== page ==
Net income (MRK:US) rose 67 percent to $1.74 billion, or 56 cents a share, from a year earlier, the Whitehouse Station, New Jersey- based company said today in a statement. Earnings per share excluding one-time items beat by 1 cent the 98-cent average of 18 analyst estimates compiled by Bloomberg.
Revenue climbed 1.3 percent to $11.7 billion, boosted by higher sales of the Januvia and Janumet diabetes drugs. Merck has been cutting thousands of jobs and trying to boost demand of existing products to prepare for when asthma treatment Singulair faces cheaper copies in August. Analysts say the focus now turns to the company’s medicines in development after research setbacks in recent years.
“Merck is emerging from a challenging 2011,” said Tony Butler, an analyst with Barclays Capital Inc. in New York, in a April 16 research report. “The stock has been on a path of recovery since last November, but this has been more correlated with the dividend increase and flow into the pharma sector as a whole than a restoration of sentiment around Merck’s innovation core.”
Merck boosted its dividend by 11 percent in November, the first increase since 2004. First-quarter net income in 2011 was $1.04 billion, or 34 cents, when Merck took a $500 million charge to settle a dispute with Johnson & Johnson. (JNJ:US)
Merck fell 1 cent to $38.46 at 4:15 p.m. New York time. The shares have gained 7.9 percent in the past 12 months.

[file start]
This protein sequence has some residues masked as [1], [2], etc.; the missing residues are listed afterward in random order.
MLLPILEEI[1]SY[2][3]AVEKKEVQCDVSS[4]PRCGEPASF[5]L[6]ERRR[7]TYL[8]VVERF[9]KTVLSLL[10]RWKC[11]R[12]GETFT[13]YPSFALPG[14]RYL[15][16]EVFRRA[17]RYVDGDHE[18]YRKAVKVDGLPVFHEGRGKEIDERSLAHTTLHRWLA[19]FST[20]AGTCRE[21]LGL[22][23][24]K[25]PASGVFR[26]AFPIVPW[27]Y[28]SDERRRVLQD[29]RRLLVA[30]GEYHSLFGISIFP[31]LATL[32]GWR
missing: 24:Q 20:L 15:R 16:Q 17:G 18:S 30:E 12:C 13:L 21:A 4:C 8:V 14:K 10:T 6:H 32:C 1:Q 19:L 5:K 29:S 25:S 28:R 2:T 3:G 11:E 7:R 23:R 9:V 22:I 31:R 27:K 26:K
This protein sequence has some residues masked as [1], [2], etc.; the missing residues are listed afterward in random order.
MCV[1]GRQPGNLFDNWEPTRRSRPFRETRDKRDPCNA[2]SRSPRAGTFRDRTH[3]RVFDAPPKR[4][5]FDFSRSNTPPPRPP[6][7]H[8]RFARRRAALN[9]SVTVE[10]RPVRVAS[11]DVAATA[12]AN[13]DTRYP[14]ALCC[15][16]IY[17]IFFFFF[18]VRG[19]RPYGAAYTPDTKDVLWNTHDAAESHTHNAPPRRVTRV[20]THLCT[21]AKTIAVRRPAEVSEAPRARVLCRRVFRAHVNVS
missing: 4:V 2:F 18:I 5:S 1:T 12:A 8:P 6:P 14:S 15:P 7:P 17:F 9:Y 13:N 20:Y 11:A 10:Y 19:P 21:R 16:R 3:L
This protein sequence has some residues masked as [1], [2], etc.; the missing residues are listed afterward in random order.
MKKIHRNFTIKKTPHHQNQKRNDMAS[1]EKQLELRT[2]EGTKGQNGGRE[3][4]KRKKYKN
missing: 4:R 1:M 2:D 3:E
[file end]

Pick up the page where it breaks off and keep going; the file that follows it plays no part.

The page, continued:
Merck reiterated its 2012 forecast for earnings (MRK:US) excluding one-time items of $3.75 to $3.85 a share, with net income projected to be $2.04 to $2.30. Revenue this year will be at or near 2011 levels on a constant currency basis, Merck said. At current exchange rates, sales would be hurt by 2 to 3 percent, according to the company.
Sales of Januvia jumped 24 percent to $919 million, while revenue from Janumet surged 29 percent to $392 million. The company’s human papillomavirus vaccine Gardasil increased 33 percent to $284 million.
Merck has five major products in development that the company is focusing on over the next two years. Investors are concerned about Merck’s research operations after the company halted a study of its experimental blood thinner vorapaxar, said Butler.
“Investor reactions toward these five candidates can be described as lukewarm if not cynical,” Butler said in the report. “Operational results in the quarter are unlikely to change sentiment, and we believe that Merck needs to deliver on pipelines to restore enthusiasm towards the stock.”
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